Set back from the lip of the opening was a metal-runged ladder that ran the depth of the shaft. The vertical tunnel terminated in a cool grey corridor of rough concrete. Anyone expecting to smell beer would have been disappointed. If anything the cellar smelt of mice and their doings. And something human.
“Come out,” he said to the empty corridor. From his standpoint he could make out a series of openings two to the right and the same to the left. “Come out,” he said again, with less conviction this time. His shirt stuck to his skin. A little way off to his left, a man coughed in a concrete room.
The words, “I’m unarmed,” echoed down the corridor carried by a voice Quinnell did not recognise. It sounded nothing like the man he and Sparks had found in the Guild Hall. Its accent came from several rungs higher up Bamtree’s social ladder.
“Well, I’ve got a gun,” said Quinnell. “Are you going to come out now?”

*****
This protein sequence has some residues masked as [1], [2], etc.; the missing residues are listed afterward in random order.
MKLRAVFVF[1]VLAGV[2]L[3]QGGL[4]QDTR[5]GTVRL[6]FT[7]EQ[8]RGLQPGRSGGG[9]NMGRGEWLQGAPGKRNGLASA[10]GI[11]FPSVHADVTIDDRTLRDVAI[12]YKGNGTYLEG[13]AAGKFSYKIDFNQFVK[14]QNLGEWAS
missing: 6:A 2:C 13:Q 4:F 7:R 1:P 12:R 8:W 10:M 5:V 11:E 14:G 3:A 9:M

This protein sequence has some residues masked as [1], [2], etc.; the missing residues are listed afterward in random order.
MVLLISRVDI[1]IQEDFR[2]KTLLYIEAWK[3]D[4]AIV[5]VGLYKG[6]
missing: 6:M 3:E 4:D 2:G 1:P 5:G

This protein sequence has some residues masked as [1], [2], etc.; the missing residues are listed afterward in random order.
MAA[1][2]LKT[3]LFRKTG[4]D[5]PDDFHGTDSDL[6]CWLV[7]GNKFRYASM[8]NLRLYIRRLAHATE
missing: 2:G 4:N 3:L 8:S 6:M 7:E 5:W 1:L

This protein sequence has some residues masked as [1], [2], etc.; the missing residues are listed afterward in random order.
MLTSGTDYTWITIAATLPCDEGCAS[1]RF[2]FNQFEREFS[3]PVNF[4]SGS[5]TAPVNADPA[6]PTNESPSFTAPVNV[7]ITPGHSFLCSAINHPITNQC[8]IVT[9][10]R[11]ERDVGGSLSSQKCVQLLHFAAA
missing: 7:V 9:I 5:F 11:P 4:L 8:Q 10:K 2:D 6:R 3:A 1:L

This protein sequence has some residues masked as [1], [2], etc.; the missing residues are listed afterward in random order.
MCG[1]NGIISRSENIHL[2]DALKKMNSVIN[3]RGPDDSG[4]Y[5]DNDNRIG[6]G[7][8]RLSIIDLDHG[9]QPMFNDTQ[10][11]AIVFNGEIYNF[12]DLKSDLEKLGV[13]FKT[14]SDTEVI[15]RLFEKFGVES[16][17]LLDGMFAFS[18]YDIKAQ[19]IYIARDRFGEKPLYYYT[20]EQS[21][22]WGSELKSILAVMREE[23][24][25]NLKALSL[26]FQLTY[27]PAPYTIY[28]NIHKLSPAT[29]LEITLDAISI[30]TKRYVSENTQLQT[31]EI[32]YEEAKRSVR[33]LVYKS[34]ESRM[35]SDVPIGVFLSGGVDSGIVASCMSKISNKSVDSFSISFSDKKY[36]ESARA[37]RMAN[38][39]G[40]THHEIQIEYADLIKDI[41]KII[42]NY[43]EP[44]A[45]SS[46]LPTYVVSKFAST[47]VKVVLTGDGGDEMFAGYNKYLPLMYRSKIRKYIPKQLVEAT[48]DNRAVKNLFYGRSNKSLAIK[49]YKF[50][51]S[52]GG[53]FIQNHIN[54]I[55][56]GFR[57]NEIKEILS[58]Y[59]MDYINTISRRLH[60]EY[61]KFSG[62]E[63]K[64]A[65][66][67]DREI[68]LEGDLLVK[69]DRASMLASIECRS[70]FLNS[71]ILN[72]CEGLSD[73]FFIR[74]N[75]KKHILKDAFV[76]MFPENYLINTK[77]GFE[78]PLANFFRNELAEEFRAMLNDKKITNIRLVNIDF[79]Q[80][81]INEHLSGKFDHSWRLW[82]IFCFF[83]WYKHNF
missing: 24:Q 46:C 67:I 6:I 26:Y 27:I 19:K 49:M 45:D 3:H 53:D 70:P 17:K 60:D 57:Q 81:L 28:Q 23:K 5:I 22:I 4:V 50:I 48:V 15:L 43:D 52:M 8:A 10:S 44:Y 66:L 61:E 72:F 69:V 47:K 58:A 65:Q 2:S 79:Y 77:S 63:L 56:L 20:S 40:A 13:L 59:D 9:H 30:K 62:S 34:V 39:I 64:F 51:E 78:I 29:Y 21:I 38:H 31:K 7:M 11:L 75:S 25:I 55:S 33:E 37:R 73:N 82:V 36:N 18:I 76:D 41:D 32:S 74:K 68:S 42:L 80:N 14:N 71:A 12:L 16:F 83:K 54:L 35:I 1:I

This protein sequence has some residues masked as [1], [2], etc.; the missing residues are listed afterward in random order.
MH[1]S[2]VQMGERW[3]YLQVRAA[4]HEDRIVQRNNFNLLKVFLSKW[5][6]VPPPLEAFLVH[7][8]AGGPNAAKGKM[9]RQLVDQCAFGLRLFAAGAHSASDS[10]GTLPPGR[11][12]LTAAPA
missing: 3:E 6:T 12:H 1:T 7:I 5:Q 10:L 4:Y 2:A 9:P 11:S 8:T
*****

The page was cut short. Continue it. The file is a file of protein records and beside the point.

“Alright,” said the voice. The man appeared in the corridor. The vigour he had displayed in the chase replaced by a sullen shuffle. The dirty fingers of one hand were held aloft in a gesture of surrender. “I know you from somewhere,” said the man, nodding in Quinnell’s direction. The other hand clutched a wretched carrier bag to his chest.
“I want you to answer some questions,” said Quinnell.
“You’re a policeman?” said the man. He squinted and shuffled a little closer to Quinnell, sniffing all the while. “I’ve had enough police for one day,” he said. There was an extra sibilance when he said the word police. “Where’s your gun, then?” he added.
“There is no gun,” said Quinnell. “I’m impatient, I’m sorry.”